After quietly going about my life for several months, I finally broke the news to my best friend and roommate at the time- I was done clubbing. I wasn’t going to carnival, stage show or other parties anymore. I told her I decided to buckle down and practice my religion. She was brokenhearted. For four years we had been inseparable. We moved from the Midwest down to South Florida to live our dream. We did everything together and now I was telling her I wanted out. I wanted to live a lifestyle that was foreign to her. (Though she didn’t say it, I think she also felt it was boring and restrictive). Instead of offering me words of encouragement she said, “You tried to that before and it didn’t work. Did you forget?” I just smiled and told her this time would be different. I could tell she didn’t believe me. She, along with my other friends thought I was crazy.
Not long after that, Allah started testing my commitment to practicing Islam. Though I had grown tired of clubbing, it had been the only thing I ever did for fun. I didn’t know what to do with myself in my spare time and to be honest I started missing it. Coupled with that, the gap between my friends and I was widening every day. We lived completely different lifestyles. I was going to Jumah on Friday afternoons, they were in mall looking for the perfect outfit to wear that evening. I was praying, they were partying. I was lonely, they were going on dates. While I was at home at night, bored out of my mind, they were partying and having fun. My roommate would be getting ready for a night on the town and I’d be surfing the internet. (I hadn’t found Muslim friends yet). She would try to tempt me by asking in a sing-song voice, “Are you sure you don’t want to go out with us?” I’d shake my head no before my resolve weakened.
New Year’s Eve found me at home by myself, bored once again and broke. I could hear celebrations taking place all around me. I never felt so alone in my life. Moments later the phone rang. It was a friend of mine calling to ask me if I was interested in going to a reggae show with him. (He had back stage passes and VIP entrance!) The show was going to feature some of the top artists. I sighed. This was almost unfair. I explained that I’d retired from clubbing and concerts. He suggested a get together some our friends were having at their home. Once again, before my boredom got the best of me, I declined and told him I had to go. I shook my head in disbelief.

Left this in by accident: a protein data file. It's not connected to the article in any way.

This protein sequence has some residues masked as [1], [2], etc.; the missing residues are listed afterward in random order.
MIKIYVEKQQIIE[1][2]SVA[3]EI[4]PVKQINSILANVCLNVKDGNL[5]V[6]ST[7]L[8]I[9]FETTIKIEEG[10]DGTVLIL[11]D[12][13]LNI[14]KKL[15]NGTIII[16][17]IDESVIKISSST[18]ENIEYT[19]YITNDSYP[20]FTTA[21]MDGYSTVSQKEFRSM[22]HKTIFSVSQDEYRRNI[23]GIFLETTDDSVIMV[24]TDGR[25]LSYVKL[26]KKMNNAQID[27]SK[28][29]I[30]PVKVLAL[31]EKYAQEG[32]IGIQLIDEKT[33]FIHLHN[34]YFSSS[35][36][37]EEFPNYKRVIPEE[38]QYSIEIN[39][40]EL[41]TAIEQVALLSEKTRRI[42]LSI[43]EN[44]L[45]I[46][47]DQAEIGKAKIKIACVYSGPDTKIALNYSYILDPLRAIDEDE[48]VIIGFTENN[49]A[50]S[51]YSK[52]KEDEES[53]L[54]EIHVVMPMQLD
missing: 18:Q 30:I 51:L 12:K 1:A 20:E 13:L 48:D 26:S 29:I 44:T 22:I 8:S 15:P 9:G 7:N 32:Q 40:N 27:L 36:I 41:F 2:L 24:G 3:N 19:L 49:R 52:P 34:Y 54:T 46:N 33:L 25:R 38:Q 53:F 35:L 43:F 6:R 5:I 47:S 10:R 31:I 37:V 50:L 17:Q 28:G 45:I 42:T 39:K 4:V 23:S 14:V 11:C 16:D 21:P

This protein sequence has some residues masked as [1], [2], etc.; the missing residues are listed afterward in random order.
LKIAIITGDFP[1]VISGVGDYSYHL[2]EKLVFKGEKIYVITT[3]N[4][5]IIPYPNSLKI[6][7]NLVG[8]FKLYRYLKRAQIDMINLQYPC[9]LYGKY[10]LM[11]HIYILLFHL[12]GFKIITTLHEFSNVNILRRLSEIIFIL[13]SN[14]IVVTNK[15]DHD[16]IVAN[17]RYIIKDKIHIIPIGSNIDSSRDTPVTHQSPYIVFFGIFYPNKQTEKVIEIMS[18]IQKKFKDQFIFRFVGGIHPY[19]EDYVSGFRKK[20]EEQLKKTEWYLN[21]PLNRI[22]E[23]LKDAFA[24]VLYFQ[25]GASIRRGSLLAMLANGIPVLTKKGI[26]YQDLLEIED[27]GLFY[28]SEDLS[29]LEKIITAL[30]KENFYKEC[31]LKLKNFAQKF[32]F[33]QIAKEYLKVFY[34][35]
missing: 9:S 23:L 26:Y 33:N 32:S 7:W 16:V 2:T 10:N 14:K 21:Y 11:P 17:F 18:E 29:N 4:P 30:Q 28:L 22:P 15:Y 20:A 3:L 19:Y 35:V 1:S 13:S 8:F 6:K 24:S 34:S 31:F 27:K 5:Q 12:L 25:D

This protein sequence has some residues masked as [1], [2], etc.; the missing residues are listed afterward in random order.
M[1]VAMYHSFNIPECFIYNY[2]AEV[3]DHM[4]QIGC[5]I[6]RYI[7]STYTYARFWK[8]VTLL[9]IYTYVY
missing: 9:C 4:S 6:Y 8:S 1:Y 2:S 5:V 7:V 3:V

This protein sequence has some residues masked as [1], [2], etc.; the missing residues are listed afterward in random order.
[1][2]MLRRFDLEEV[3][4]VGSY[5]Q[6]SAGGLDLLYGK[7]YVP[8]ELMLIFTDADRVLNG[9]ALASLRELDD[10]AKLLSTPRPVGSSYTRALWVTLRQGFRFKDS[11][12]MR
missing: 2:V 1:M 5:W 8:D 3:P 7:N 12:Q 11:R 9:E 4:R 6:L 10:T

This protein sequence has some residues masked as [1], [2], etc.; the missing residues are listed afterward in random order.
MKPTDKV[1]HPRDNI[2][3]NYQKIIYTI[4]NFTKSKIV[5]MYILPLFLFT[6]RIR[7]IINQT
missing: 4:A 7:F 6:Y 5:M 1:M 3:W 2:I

After that I spent many lonely nights in front of the television or on the internet. I would be lying if I said I didn’t question my decision to practice Islam again. Rather than give in to the thoughts I was having I started making du’a, asking for Allah’s assistance. I wanted to practice Islam. I wanted to do the right thing. I didn’t see how I was going to make it through. I needed help. Fortunately, Allah answered my du’a not long after that. I was invited to become part of an Islamic studies group at the masjid and two days after that I was introduced to a sister who would become one of my best friends. I was becoming stronger in my practice of Islam. I had a support network through my class, Muslim friends who encouraged me, a healthy, balanced understanding of Islam and life was looking up.
But that’s not where the story ends…TO BE CONTINUED